Nonstarter lactic acid bacteria biofilms and calcium lactate crystals in Cheddar cheese.J Dairy Sci. 2006 May; 89(5):1452-66.JD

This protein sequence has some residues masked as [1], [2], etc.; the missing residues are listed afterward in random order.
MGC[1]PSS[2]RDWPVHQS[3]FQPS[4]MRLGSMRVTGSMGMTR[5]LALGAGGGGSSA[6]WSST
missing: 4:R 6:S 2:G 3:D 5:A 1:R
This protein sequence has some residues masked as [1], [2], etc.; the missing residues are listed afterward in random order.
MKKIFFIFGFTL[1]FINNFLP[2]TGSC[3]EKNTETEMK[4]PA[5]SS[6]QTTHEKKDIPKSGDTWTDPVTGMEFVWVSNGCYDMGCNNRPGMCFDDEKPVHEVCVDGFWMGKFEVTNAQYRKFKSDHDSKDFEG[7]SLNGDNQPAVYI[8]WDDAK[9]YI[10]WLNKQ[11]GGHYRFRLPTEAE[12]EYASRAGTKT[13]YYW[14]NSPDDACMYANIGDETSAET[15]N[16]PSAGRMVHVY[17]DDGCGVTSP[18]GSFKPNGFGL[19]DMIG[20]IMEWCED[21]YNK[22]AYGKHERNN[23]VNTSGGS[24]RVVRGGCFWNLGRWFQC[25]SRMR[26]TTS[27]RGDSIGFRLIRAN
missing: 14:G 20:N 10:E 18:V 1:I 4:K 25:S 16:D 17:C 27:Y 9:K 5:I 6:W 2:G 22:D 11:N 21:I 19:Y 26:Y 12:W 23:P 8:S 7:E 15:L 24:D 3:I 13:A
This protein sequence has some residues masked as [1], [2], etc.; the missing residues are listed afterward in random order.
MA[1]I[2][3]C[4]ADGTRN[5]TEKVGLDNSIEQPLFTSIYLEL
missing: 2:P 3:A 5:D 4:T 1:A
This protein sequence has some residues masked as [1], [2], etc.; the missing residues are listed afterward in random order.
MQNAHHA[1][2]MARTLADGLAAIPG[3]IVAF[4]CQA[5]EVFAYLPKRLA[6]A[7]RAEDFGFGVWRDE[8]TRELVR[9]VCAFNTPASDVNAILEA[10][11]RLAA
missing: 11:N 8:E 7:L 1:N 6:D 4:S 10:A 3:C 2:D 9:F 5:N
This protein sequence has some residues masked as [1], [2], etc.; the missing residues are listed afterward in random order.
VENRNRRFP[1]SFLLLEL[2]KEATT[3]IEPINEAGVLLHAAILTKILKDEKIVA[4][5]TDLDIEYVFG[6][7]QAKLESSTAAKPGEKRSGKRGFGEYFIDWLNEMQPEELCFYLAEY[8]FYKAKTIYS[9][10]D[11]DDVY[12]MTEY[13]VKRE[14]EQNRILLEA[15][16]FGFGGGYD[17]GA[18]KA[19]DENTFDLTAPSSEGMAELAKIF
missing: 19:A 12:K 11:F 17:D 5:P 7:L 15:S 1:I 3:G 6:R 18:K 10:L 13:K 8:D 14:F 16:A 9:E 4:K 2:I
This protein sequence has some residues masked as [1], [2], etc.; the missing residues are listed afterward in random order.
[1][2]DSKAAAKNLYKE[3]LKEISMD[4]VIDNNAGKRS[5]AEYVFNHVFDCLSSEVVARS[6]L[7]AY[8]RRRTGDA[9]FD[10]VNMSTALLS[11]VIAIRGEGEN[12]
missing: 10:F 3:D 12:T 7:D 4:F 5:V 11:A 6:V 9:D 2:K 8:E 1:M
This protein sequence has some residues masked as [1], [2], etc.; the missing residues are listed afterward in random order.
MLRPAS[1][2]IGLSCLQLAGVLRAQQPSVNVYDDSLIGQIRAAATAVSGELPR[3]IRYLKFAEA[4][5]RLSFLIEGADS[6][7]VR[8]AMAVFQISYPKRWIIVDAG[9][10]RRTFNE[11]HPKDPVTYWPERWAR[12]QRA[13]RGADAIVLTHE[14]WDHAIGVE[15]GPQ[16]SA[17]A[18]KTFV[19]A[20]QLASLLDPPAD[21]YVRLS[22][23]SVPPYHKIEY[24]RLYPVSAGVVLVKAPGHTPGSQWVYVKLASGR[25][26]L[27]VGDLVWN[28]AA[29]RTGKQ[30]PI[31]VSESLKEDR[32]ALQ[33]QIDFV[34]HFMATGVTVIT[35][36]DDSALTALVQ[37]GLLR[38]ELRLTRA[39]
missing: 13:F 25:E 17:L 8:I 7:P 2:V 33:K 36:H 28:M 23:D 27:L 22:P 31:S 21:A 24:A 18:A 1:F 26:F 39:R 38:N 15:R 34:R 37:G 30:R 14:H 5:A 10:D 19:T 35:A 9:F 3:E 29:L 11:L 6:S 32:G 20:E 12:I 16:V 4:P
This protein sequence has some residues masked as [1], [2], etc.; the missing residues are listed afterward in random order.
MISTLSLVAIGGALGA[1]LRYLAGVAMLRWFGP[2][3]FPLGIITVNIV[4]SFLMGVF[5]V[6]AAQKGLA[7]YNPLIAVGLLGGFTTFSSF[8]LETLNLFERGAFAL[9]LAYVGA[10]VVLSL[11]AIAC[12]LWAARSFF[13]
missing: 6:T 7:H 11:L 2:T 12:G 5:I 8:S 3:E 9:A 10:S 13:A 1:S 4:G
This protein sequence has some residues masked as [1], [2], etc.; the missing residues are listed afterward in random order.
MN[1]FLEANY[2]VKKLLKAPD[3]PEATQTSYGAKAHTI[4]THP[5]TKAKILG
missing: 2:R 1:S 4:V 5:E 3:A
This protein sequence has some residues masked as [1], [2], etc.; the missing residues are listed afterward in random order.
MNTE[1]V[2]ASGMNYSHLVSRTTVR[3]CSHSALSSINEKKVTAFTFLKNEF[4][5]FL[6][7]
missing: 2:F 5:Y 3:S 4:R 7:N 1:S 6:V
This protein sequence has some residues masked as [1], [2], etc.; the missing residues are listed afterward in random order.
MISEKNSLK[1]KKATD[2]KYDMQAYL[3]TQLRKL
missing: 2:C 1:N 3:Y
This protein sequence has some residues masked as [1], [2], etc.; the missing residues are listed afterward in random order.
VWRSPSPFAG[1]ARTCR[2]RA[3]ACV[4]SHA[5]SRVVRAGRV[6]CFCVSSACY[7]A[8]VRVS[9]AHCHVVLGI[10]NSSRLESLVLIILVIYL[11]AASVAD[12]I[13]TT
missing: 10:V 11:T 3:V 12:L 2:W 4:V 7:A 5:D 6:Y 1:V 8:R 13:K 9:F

A sanitized cheese plant was swabbed for the presence of nonstarter lactic acid bacteria (NSLAB) biofilms. Swabs were analyzed to determine the sources and microorganisms responsible for contamination. In pilot plant experiments, cheese vats filled with standard cheese milk (lactose:protein = 1.47) and ultrafiltered cheese milk (lactose:protein = 1.23) were inoculated with Lactococcus lactis ssp. cremoris starter culture (8 log cfu/mL) with or without Lactobacillus curvatus or Pediococci acidilactici as adjunct cultures (2 log cfu/mL). Cheddar cheeses were aged at 7.2 or 10 degrees C for 168 d. The raw milk silo, ultrafiltration unit, cheddaring belt, and cheese tower had NSLAB biofilms ranging from 2 to 4 log cfu/100 cm2. The population of Lb. curvatus reached 8 log cfu/g, whereas P. acidilactici reached 7 log cfu/g of experimental Cheddar cheese in 14 d. Higher NSLAB counts were observed in the first 14 d of aging in cheese stored at 10 degrees C compared with that stored at 7.2 degrees C. However, microbial counts decreased more quickly in Cheddar cheeses aged at 10 degrees C compared with 7.2 degrees C after 28 d. In cheeses without specific adjunct cultures (Lb. curvatus or P. acidilactici), calcium lactate crystals were not observed within 168 d. However, crystals were observed after only 56 d in cheeses containing Lb. curvatus, which also had increased concentration of D(-)-lactic acid compared with control cheeses. Our research shows that low levels of contamination with certain NSLAB can result in calcium lactate crystals, regardless of lactose:protein ratio.